# Random access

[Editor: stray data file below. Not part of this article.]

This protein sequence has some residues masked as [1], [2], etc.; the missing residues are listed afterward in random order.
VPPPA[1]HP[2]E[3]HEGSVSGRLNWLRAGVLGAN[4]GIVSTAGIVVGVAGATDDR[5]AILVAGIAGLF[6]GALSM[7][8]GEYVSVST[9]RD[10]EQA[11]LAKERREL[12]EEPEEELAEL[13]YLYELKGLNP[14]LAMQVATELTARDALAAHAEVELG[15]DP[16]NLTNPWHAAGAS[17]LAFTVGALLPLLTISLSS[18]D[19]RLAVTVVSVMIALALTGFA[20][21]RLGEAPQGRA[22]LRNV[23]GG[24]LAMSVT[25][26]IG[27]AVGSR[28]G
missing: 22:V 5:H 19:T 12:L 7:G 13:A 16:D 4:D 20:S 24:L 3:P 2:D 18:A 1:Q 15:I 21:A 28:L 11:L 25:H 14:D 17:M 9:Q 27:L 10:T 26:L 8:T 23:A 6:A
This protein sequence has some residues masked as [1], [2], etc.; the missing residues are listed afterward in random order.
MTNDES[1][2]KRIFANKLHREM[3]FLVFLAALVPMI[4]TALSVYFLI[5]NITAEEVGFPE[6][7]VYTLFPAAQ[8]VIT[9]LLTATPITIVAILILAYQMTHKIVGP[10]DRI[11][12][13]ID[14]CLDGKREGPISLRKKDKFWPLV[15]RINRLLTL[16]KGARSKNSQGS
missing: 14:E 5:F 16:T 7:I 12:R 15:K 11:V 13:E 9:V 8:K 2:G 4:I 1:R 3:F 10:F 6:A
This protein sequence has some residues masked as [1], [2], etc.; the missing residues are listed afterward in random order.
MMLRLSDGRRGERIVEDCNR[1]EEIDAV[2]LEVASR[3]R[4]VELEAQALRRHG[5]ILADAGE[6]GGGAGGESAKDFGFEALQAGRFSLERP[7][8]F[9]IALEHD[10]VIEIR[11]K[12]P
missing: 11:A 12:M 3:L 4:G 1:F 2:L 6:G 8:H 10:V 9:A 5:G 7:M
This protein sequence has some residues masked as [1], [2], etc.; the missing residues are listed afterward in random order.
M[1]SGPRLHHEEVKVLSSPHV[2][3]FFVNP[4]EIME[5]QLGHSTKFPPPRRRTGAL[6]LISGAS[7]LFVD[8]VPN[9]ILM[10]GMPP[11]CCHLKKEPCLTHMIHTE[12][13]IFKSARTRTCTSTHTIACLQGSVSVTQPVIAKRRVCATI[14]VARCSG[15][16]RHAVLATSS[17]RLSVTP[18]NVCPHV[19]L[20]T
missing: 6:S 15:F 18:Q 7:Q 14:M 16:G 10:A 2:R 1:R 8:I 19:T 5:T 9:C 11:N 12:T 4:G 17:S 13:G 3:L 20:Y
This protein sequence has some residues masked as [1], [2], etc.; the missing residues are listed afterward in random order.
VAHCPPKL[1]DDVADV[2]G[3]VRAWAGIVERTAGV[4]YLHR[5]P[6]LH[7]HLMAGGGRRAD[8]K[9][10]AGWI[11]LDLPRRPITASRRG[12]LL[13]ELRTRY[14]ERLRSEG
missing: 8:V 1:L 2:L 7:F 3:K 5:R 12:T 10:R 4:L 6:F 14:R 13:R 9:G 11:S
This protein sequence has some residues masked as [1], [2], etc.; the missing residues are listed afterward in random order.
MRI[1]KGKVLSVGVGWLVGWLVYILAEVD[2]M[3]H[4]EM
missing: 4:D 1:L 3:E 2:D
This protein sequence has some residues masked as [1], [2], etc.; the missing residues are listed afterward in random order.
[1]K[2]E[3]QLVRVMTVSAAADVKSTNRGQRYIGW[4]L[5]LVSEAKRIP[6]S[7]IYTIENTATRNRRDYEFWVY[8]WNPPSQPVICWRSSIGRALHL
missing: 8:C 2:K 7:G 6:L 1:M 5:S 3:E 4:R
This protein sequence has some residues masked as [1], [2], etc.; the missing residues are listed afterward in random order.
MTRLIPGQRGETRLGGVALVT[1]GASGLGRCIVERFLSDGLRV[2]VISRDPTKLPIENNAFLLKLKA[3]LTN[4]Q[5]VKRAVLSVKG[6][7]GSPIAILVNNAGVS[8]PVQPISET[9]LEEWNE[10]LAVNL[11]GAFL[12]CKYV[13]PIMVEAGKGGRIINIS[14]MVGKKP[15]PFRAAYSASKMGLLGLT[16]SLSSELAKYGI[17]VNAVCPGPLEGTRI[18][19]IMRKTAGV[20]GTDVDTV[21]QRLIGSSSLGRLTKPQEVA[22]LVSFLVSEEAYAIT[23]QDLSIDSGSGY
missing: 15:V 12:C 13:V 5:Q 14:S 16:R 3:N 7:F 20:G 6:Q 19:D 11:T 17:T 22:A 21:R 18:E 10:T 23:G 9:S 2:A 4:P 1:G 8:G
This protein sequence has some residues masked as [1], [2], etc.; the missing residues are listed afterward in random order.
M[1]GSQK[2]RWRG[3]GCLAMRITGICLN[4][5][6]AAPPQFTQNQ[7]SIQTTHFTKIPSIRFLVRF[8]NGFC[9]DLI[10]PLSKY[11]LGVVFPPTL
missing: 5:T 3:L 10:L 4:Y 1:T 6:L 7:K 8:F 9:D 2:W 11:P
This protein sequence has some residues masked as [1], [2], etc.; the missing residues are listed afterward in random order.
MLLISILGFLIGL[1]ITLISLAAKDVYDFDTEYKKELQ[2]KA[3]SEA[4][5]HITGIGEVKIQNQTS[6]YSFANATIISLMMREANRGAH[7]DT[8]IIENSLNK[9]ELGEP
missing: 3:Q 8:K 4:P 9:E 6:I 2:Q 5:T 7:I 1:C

In data structures, random access implies the ability to access any entry in a list in constant (i.e. independent of its position in the list and of list's size, i.e. $O(1)$) time. Very few data structures can guarantee this, other than arrays (and related structures like dynamic arrays). Random access is critical, or at least valuable, to many algorithms such as binary search, integer sorting or certain versions of sieve of Eratosthenes. Other data structures, such as linked lists, sacrifice random access to make for efficient inserts, deletes, or reordering of data. Self-balancing binary search trees may provide an acceptable compromise, where access time is equal for any member of a collection and only grows logarithmically with its size.